Stephen Young at the Dallas Observer has the news about CBD oil's legalized usage for certain medical conditions, but most experts agree that the Lege made the barest measurable expansion of cannabis decriminalization.

There's some 2019 and 2020 election news that Texas blogs and news sources had last week.  First: Joe Biden makes a campaign and fundraising appearance in Houston today.  He's running precisely as you'd expect the front-runner would.


Hillary Clinton also spoke at the Harris County Democratic Party's Johnson Rayburn Richards luncheon last Friday, and in what must have created some awkward moments, it was revealed by Justin Miller at the Texas Observer that Tony Buzbee, a Houston mayoral challenger to Sylvester Turner who donated over $500,000 to two of Donald Trump's PACs in 2016, also gave the HCDP $5000 as a "White Pantsuit" sponsor for the JRR fundraiser.

Early voting begins today in most Texas jurisdictions with municipal runoff elections on June 8.  The Rivard Report highlights the nastiness of the mayoral runoff in San Antonio.  Mark Jones at Rice's Kinder Institute (Urban Edge blog) reminds us that there are less than six months until Houston holds its city elections.

US Rep. Chip Roy single-handedly delayed a $19.1 billion disaster aid funding package, including Harvey relief, that John Cornyn, Ted Cruz, and Donald Trump had all approved, drawing universal condemnation.

Texas Standard also reported that Galveston Bay's oyster harvest was halted shortly after the ITC chemical fire caused a benzene spill into the Houston Ship Channel two weeks ago.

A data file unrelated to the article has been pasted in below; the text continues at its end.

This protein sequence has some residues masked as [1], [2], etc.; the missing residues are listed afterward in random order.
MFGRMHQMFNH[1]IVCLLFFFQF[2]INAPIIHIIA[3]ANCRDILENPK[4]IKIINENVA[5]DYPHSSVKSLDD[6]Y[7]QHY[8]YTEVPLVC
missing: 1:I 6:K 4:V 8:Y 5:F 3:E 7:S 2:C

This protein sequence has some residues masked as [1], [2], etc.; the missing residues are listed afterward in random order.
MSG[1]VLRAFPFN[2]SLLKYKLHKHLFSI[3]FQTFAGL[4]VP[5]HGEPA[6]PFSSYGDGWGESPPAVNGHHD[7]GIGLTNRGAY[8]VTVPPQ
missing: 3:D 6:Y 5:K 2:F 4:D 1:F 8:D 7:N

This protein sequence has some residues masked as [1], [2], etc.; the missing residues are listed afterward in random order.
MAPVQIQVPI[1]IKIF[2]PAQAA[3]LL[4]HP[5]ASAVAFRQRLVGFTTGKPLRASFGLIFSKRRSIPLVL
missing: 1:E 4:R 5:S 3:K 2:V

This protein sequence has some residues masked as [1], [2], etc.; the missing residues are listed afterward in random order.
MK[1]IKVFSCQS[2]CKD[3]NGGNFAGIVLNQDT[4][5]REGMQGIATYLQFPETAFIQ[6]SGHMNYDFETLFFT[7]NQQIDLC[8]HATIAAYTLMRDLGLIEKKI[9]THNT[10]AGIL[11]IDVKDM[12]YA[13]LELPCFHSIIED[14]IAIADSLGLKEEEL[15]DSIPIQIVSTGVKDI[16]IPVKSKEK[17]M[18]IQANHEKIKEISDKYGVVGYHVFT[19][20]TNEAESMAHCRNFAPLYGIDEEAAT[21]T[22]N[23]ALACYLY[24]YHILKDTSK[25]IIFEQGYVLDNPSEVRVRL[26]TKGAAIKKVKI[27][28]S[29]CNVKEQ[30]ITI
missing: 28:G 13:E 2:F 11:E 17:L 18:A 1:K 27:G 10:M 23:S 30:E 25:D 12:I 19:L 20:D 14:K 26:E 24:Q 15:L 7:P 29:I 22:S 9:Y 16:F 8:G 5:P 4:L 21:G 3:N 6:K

Last weekend at Crystal Beach, a Jeep rally got so out of control that even the libertine, libertarian locals were terrified and appalled.  John Nova Lomax at Texas Monthly:

Nobody knows for sure how many Jeeps, lifted trucks, ATVs, side-by-sides, and four-by-fours descended on the Bolivar Peninsula - -a narrow spit of storm-wracked sand between Galveston and Port Arthur -- during last weekend’s chaos. One estimate pegged the number at no fewer than 40,000 vehicles, many with intoxicated drivers zigzagging beaches with no marked lanes or navigating a two-lane highway with lots of construction zones, often with up to a dozen people riding unsecured in the backs of pickups.


Galveston County authorities made at least 100 arrests (most for alcohol-related offenses) as Jeep enthusiasts converged for Go Topless Weekend, an annual car show and campout in Crystal Beach. Of eighteen wrecks in the area, eight were deemed serious. EMS dispatchers were barraged with more than 600 calls for service, and one of the accidents snarled traffic on Highway 87 -- the sole east-west thoroughfare and only way to drive on or off the peninsula --for about six hours. Videos of the weekend’s drunken brawls have been posted to YouTube. A young man emerged from a coma on Monday after his head was run over by a truck from which he’d fallen, and at least a half-dozen injured passengers were evacuated by helicopter to the UTMB hospital in Galveston.


Yet it’s far from just Jeep owners who are to blame for the mayhem. The event coincided with prom weekend for many schools in Deep East Texas, leading to the presence of hordes of young people arriving in jacked-up trucks and zipping around on dirt bikes and four-wheelers. Thanks to a swirl of teenage hormones, copious amounts of alcohol, and the revving of high-powered engines, fights inevitably broke out, and some young women took the event’s invitation to Go Topless literally. The Texas Patriot Network’s MAGA Beach Bash was also taking place nearby, near the town of Port Bolivar, adding to the crowds on the peninsula. On top of it all, a whim of Mother Nature—an abnormally high “bull tide”—forced all this humanity into a narrower and narrower slice of drunken, thrown-together life, hemmed in by saltwater on one side and dunes on the other.